Hi Jenny, http://jennymackness.wordpress.com/
Thanks for your insights. I agree with you that trainee teachers would find this very hard, since they might be pressured by their master teacher trainer to demonstrate competency in teaching rather than learning (i.e. just helping the learner to learn). I had been in that situation on a few occasions, when I took the teacher training programs. It was really stressful on those occasions, and could even be confusing if one is exposed to different learning theories and practices. But once a teacher has gained some confidence and practice in the basic teaching techniques, there is no reason why one could not proceed to the next stage, and develop more advanced skills in inspiring the learners in acquiring the metacognition skills. Besides, this would assist the learners to choose their learning options, and thus improve their learning progressively. This could be achieved if learners are proactive in the formal and informal learning through blogs, wikis, forum discussion etc. These could also augment the formal lesson (if the teaching is still institutionally based), whereas assessment could be done more effectively. I could see such changes happening in a number of institutions, when I browsed through the blogs and wikis. See http://construction10.wikispaces.com/Assignments
Such an approach is also suggested by Tom Whyte http://whereoldmeetsnow.edublogs.org/2008/10/16/groups-into-networks-new-curriculum-needed-cck08/
The process of moving the students forward from a group setting to a network will be required, so will an educator familiar with both. For this process to properly occur, curriculum will need to be specifically designed and implemented, taking into account, emerging technologies and student safety within an online environment.
Terry Anderson’s further emphasises the needs of exposing students to groups, networks and collectives in learning. http://terrya.edublogs.org/2008/10/20/more-on-groups-versus-networks-and-collectives/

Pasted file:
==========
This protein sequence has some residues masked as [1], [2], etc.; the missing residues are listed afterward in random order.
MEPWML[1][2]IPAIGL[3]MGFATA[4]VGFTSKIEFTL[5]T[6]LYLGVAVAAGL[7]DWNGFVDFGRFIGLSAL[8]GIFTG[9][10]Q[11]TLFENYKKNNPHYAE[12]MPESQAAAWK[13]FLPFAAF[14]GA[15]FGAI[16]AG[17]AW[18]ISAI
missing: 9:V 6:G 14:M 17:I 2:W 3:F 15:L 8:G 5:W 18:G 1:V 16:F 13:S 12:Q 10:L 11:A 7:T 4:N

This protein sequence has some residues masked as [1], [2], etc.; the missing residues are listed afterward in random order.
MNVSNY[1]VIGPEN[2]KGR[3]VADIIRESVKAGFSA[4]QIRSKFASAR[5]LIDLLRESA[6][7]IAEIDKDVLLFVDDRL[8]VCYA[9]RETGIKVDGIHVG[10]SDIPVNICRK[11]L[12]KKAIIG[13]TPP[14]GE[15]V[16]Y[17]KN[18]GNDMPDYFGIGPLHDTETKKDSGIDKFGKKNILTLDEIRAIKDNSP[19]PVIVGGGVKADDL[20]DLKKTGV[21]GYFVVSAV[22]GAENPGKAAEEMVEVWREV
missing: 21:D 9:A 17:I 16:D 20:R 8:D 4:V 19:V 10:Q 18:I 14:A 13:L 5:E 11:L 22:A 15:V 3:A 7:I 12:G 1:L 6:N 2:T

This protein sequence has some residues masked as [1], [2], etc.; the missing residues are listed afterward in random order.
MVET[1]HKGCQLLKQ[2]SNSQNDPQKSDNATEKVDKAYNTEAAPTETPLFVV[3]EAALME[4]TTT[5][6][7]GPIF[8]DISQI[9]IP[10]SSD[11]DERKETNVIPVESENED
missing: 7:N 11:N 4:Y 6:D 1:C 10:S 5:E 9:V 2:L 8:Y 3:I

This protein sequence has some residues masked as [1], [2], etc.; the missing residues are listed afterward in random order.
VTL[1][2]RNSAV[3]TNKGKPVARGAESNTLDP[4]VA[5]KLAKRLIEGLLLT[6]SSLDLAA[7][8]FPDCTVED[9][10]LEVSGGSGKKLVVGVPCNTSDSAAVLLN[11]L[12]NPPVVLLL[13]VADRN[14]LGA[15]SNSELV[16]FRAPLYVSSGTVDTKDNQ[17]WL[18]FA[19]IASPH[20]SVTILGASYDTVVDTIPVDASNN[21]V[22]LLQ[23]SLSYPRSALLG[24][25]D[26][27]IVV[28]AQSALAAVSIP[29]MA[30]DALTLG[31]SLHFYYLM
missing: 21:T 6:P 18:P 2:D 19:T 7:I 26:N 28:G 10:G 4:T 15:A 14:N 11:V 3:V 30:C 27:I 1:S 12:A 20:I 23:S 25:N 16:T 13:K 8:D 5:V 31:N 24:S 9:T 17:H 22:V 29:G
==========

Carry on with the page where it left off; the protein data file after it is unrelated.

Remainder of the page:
Being able to differentiate amongst the three and insuring that learners have experience of learning in all three contexts is an important function of the teachers’ role in formal education.
So, an exposure of students to a networking environment is preparing them for a life based and life long education.
I have also found a trend in moving into online and distance education when learners are no longer satisfied with the traditional classroom delivery. See
Online and Distance Education, Serious Games, Simulations, Mobile Learning
Susan Smith Nash, Ph.D. http://mlearners.com/
Do you see this as a trend for adult education?
So I think this is not only a shift in learning paradigm, it could even be a shift in teaching paradigm, in that both teachers and learners have their voices, in the teaching and learning process, especially in networking. This is already happening in this CCK08 course, and also in a number of University courses. See Michael Wesch’s class. http://www.britannica.com/blogs/2008/10/a-vision-of-students-today-what-teachers-must-do/
Time and cases will tell whether this is the case. More researches would be necessary to validate these “hypothesis” and claims.
Do you think there is a shift in teaching paradigm? Do you think there is a need of Connectivism as a “new” “teaching theory”? See Downes’ Educational Theory http://lnx.funteaching.it/moodle/file.php/1/Learning%20Networks%20and%20Connective%20Knowledge%20Stephen%20Downes/ANetworkPedagogy.html
What are your observations so far?